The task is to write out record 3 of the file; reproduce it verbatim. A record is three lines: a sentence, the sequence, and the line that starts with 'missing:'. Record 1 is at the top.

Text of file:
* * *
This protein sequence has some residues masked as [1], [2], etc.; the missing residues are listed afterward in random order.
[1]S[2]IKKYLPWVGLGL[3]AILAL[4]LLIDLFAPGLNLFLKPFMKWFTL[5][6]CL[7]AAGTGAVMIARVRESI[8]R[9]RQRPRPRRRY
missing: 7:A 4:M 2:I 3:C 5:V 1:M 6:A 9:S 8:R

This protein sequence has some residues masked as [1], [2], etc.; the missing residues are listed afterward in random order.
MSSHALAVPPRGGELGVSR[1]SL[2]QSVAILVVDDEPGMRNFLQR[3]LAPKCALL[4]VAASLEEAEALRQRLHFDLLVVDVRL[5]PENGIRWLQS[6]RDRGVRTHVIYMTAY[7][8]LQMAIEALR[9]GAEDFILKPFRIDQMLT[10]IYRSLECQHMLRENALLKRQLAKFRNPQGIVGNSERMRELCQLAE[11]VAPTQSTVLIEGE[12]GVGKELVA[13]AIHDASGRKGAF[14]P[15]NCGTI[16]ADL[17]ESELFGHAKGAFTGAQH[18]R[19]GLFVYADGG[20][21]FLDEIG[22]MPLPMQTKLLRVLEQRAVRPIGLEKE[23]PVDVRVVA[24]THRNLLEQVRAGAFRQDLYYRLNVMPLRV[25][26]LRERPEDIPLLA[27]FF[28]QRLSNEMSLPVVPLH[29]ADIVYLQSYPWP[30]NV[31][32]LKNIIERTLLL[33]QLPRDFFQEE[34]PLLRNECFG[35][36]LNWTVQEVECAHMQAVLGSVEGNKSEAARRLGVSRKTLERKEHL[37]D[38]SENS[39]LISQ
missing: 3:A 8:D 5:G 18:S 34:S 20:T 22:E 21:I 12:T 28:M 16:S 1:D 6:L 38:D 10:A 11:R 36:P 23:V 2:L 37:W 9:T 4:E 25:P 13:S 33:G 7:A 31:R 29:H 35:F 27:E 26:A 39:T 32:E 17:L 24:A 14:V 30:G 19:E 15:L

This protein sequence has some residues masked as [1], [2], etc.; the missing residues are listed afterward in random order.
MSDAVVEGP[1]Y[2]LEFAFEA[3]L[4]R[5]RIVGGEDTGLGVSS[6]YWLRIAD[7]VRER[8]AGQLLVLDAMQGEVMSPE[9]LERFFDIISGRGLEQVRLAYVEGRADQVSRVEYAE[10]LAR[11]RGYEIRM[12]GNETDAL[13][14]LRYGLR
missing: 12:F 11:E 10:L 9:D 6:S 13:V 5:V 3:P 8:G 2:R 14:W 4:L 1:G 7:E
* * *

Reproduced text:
This protein sequence has some residues masked as [1], [2], etc.; the missing residues are listed afterward in random order.
MSDAVVEGP[1]Y[2]LEFAFEA[3]L[4]R[5]RIVGGEDTGLGVSS[6]YWLRIAD[7]VRER[8]AGQLLVLDAMQGEVMSPE[9]LERFFDIISGRGLEQVRLAYVEGRADQVSRVEYAE[10]LAR[11]RGYEIRM[12]GNETDAL[13][14]LRYGLR
missing: 12:F 11:E 10:L 9:D 6:S 13:V 5:V 3:P 8:G 2:R 14:W 4:L 1:G 7:E